Apple often gets a lot of love in Europe, but in the last quarter that wasn’t enough to help it against the tide of economic woe hitting the region. In today’s Q3 earnings call, CEO Tim Cook described sales in the region as “essentially flat to slightly positive” — and, not unlike the wider macro-economy, “that really hampered our total results.”
Specifically, he noted that France, Greece and Italy were “particularly poor”, and Germany saw “only single digital positive growth.” Interestingly, the UK seemed immune to this situation and posted a “solid” 13 percent growth rate.
Overall, though, the performance of more mature markets in the region had a negative impact on the whole deal. “Western European countries drive the revenue [in the region] so we are certainly seeing a slowdown in business,” he admitted.
The results put Europe Q3 Mac sales at 941,000, on total revenues of $8.237 billion. That was down 10 percent on units and six percent on revenues sequentially. Year-on-year that was growth of only two percent on unit sales, and 16 percent on revenues. What that means is that while Europe remained the second-highest region, after the U.S., in terms of revenues, it showed the lowest growth of any region — not a good state of affairs for such an important market for Apple.
That’s in particular contrast to Greater China, which didn’t perform as well as in Q2 but still posted nearly 50 percent growth, with $5.7 billion in sales.
Apart from the economic situation in Europe — which is softening consumer demand for all products, not just fancy iPhone and iPad devices — Apple faces another challenge (unsurprisingly, not mentioned on the call): Android devices, some of which sell at significantly lower price points than iPhones.
Kantar Worldpanel ComTech, the market research firm owned by WPP, tracks 12-week smartphone buying patterns, and in their last report, from earlier this month, it found that Android smartphones were collectively outselling the iPhone in every major European market it covers.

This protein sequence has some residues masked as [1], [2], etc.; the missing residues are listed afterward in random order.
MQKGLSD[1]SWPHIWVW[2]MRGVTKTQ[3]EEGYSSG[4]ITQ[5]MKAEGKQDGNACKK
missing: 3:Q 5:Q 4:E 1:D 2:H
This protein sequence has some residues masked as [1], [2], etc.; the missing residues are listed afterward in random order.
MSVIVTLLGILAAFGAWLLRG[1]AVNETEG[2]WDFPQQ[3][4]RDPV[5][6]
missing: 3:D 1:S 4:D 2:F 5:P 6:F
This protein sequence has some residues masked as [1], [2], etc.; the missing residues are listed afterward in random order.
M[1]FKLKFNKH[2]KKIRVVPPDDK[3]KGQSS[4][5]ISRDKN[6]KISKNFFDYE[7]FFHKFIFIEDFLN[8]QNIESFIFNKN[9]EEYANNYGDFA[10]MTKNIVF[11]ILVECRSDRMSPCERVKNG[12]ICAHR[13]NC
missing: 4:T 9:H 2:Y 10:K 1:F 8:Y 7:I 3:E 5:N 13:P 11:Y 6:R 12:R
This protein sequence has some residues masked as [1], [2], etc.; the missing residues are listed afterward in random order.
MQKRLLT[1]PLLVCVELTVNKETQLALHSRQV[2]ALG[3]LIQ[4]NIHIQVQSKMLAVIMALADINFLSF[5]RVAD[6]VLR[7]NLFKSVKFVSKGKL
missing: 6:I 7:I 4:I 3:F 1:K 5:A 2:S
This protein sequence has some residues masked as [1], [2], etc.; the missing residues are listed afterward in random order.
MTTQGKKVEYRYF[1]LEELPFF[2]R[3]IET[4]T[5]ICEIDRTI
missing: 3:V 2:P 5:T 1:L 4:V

Cook referred a few times to a “pause” in the market as people anticipated Apple’s next device, and held off buying the latest iPhone as a result. He didn’t say more about what that new iPhone would be, but seemed to imply that things would turn around when it did launch. (Aside: is this the closest he’s gotten to admitting something new and different really is coming?) It will be worth watching to see whether the economic climate impacts that strategy of a new launch for Apple.
The story was a little different for Apple in other, non-European markets outside the U.S. Here’s some of what Cook had to say about that:
— International markets in aggregate were “extremely strong” with growth in the triple digits for the iPad in particular. The tablet saw 84 percent growth in unit sales, and 52 percent in value, globally this quarter, and Cook noted that the average was dragged down by the U.S. But that, he said, was because the U.S. was “on a faster adoption curve” earlier on. “We’re thrilled with the numbers,” he said.
— Latin America is one of the regions seeing a tripling in sales. Cook noted that countries in the region “border on being shocking in terms of adoption.”
— India remains in a holding pattern, however — slightly surprising, given that India has a rapidly-growing middle class and a tech/mobile-crazy culture.
“I love India but I believe that Apple has higher potential …in some other countries,” Cook simply said. “That doesn’t mean we’re not interested in India — we are.” But he also contrasted the opportunities now for Apple in India with other parts of the world. “We’re going to continue putting some energies there, but in the intermediate term there will be larger opportunities elsewhere.”
[Image: C.G.P. Grey, Flickr]